June 27, 2012 / Food & Wine
Rome, Italy

PESCIOLINO!!! (pronounced pey-show-LEE-no, lit. “little fish”) is what the fishmonger at the market in the piazza hollers out every 45 seconds to let everyone know that it’s a fish day (Tuesdays and Fridays only) and that he’s open for business.

Now, him using “pesciolino” is a bit of a running joke in the neighborhood. While he certainly has little and even normal sized fish for sale, his big draw on any fish day (and which he’ll sell all of by 2 pm) will be a 4-5 foot long swordfish (not including sword) laid out on its own butcher’s block in front of his stall. Pesciolino indeed!

Preparation in padella? (Lit., “in the pan.”) Nothing could be simpler!

Good olive oil, a chopped garlic clove, a tablespoon of capers, and a big handful of cherry tomatoes cut into pieces. (Didn’t have cherry tomatoes on hand, so used others.)
Get the heat up, the juices going, and the right sound coming from the garlic.
Plonk the pescespada right down in the middle of it all for 3-5 minutes (depends on how thick the slice is).
Flip, and cook the other side.

If you wanna get all fancy-like, throw in wine at some point and cook it off. Oh, parsely too, of course. Below, the “pesciolino” is served with zucchini by the way.


by GB Bernardini

Editor, Italian Notebook

23 Responses to “Pescespada”

  1. Mary Jane Cryan

    GB, my favorite fish, no worry about bones,cleaning, and what flavor! If you dont have vegetables, just marinate with extra virgin olive oil and toss the pesce spada on a very hot griddle/frying pan to sear it nicely and keep in all the juices. Serve with salt and lemon.

  2. Mitti Meyers

    It is not PESCOLINO, it is PESCIOLINO!!!!!!!!! If it would be pescolino, the fish monger would cry “pey-sco-lee-no” and not “pey-show-lee-no”! By the way,PESCIOLINO means little fish.

  3. Marilyn Gentile

    That fish looked so delicious that I am going to cook some tonight. Thank you for sharing!

  4. Giuseppe Spano
    Giuseppe Spano

    allora,pesciolino,pescolino! ah,the vero is in the cuoco
    (I like a bit of origano)

  5. John Jacobs

    I believe it is spelled “pesciolino” not pescolino. To get (pey-show-LEE-no) pronunciation you need an “i” after the “c”. As spelled in the article it would be pronounced pey-sko-LEE-no. Non e varo?

  6. Patrizia

    I’m a native Italian speaker, and yes, it would be spelled “pesciolino”. The “sc” says “sh”. Also, it’s “Non e’ VERO” with an e after the v and oregano is spelled with an e. Just sayin….

  7. Giuseppe Spano
    Giuseppe Spano

    Holy wow ! What was ment was what’s the big deal and I did not mean ‘not true’ but rather the real issue is in the cooking by the way Origano is correct in l’italiano

  8. humberto levrini

    what’s the difference how u proounceit -it’ the receipe -the smell,the aroma ,and the taste brings u to heavenly places -italian cooking-we have them all beat!!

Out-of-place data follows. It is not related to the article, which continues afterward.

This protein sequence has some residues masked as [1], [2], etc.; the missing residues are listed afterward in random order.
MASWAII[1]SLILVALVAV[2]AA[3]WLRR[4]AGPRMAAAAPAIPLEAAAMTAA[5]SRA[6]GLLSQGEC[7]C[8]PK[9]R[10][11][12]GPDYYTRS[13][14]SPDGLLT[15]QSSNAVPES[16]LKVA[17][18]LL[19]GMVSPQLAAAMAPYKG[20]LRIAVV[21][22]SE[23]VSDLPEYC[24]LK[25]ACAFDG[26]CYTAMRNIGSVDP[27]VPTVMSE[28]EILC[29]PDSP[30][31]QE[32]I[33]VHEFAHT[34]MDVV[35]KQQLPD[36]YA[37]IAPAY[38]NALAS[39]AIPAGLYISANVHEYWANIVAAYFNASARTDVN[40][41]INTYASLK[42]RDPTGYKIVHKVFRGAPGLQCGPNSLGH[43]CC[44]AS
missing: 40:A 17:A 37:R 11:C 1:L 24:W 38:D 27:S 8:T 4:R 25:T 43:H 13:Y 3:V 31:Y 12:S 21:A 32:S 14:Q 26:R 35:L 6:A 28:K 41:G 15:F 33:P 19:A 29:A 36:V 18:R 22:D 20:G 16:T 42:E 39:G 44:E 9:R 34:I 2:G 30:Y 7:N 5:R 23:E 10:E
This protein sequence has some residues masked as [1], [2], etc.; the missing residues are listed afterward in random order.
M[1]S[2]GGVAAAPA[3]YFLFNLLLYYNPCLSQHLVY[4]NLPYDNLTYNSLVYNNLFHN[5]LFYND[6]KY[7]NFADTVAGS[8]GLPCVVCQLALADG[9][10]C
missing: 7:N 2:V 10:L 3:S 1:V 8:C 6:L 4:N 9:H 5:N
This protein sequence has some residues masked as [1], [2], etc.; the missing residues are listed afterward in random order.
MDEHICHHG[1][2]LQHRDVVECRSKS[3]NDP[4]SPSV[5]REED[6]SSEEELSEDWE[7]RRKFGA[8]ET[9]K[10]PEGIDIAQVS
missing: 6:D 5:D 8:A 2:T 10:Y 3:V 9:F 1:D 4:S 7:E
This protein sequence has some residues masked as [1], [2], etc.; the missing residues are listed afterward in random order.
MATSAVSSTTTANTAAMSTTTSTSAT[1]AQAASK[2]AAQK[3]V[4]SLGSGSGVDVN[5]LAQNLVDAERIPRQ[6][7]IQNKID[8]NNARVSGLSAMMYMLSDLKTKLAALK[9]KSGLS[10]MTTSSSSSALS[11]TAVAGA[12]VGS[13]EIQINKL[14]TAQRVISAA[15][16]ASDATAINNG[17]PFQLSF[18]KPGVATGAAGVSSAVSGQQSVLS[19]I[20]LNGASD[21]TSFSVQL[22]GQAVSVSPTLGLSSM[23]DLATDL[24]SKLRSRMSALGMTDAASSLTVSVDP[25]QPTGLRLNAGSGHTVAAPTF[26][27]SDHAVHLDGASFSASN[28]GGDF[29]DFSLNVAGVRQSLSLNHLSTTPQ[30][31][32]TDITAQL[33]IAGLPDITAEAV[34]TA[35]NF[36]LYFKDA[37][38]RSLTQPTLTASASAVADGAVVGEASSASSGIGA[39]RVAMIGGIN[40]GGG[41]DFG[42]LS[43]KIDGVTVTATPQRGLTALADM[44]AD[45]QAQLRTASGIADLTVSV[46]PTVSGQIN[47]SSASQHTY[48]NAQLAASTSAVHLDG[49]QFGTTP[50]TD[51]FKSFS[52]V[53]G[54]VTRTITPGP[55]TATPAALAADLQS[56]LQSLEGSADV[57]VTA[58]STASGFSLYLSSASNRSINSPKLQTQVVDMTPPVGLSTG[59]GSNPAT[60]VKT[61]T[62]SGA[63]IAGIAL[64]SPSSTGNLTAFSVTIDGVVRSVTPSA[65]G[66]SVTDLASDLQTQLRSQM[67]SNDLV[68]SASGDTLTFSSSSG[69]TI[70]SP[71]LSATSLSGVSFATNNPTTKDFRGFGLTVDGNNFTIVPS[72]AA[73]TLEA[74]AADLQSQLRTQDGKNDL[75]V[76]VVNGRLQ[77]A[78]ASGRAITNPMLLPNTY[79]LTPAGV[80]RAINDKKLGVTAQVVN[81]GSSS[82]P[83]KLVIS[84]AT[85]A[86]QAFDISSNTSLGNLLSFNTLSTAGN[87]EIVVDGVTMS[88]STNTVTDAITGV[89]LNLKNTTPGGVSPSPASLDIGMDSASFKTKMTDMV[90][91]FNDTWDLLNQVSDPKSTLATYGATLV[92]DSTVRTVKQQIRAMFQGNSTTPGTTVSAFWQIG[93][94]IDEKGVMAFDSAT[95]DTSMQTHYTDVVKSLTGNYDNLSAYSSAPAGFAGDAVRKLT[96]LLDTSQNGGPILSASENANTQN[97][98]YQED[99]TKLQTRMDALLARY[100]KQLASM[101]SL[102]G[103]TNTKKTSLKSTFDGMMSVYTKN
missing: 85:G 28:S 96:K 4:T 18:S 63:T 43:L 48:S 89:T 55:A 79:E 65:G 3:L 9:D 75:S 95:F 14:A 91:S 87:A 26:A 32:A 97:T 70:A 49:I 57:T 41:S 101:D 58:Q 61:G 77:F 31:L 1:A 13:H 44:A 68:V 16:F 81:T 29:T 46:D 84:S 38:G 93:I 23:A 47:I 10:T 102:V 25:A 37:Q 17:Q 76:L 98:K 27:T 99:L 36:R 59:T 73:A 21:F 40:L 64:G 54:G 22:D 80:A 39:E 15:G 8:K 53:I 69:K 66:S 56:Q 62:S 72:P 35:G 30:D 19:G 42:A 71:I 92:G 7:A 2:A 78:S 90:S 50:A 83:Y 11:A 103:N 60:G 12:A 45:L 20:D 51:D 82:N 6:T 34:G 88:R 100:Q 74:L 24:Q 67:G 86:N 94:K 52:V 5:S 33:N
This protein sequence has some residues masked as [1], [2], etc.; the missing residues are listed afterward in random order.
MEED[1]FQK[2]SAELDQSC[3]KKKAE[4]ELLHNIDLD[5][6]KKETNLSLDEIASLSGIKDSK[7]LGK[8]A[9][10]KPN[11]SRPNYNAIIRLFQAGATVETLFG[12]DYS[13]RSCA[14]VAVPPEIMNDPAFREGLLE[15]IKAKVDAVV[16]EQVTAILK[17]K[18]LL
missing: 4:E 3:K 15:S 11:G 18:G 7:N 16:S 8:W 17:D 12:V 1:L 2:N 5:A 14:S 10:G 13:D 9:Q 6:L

9. Karen Iacovetta

    This troubles me. The unique swordfish is threatened with extinction. Surely there are more plentiful fish that we can eat. It’s numbers are falling.

  10. Andrew DiLiddo

    I cannot find this word “pescolino” in any dictionary in Italiano nor the pronunciation as described above.

    • GB

      Hehehe.. right you are, it won’t be in any dictionary. “Pescolino” is my dyslexic spelling error! As for the phonetic pronunciation I typed, it is the correct pronunciation of the PROPERLY spelled word (and not of my mispelled one). Che vergogna!

  11. Michelle

    Mmmm, delicious. Pesciolone I would say! I’ll wash mine down with some cold Frascati…( Poggio Verde by Pallavicini is MY fave..)

  12. cinzia

    check spelling: it’s pesciolino, not pescolino, being the base noun pesce. Note the irony, wholly Roman: pesciolino = little fish, for a swordfish that is all but small!

    At any rate, enjoy! From the picture I can tell it was fresh


  13. Anyone know how the zucchini is made? The fish looks great but swordfish is extremely high in mercury.

    • GB

      Hi Annie,
      I simply cut the zucchini into pieces and sauteed them with some olive oil and a garlic clove (cut into bits). Enjoy!

  14. Gian Banchero

    Though this article was posted in 2012 and now it’s now 2015 in case someone is re-reading please note that this recipe for fish is really fantastic, the sauce goes with most any type of fish, I’ve made it about ten times since 2012 and enjoy it more each time. Be sure the zucchini are young and tender, a little on the small side.

    • GB

      Gian Banchero, I’m so glad to learn that the recipe from this note continues to be enjoyed!!
      It seems every time I prepare fish the “recipe” changes depending on what’s on hand… olives this time, capers next time, onion instead of garlic if the mood inspires, more lemon yesterday, more wine tomorrow, peperoncino or not, etc etc etc. Each meal an adventure!


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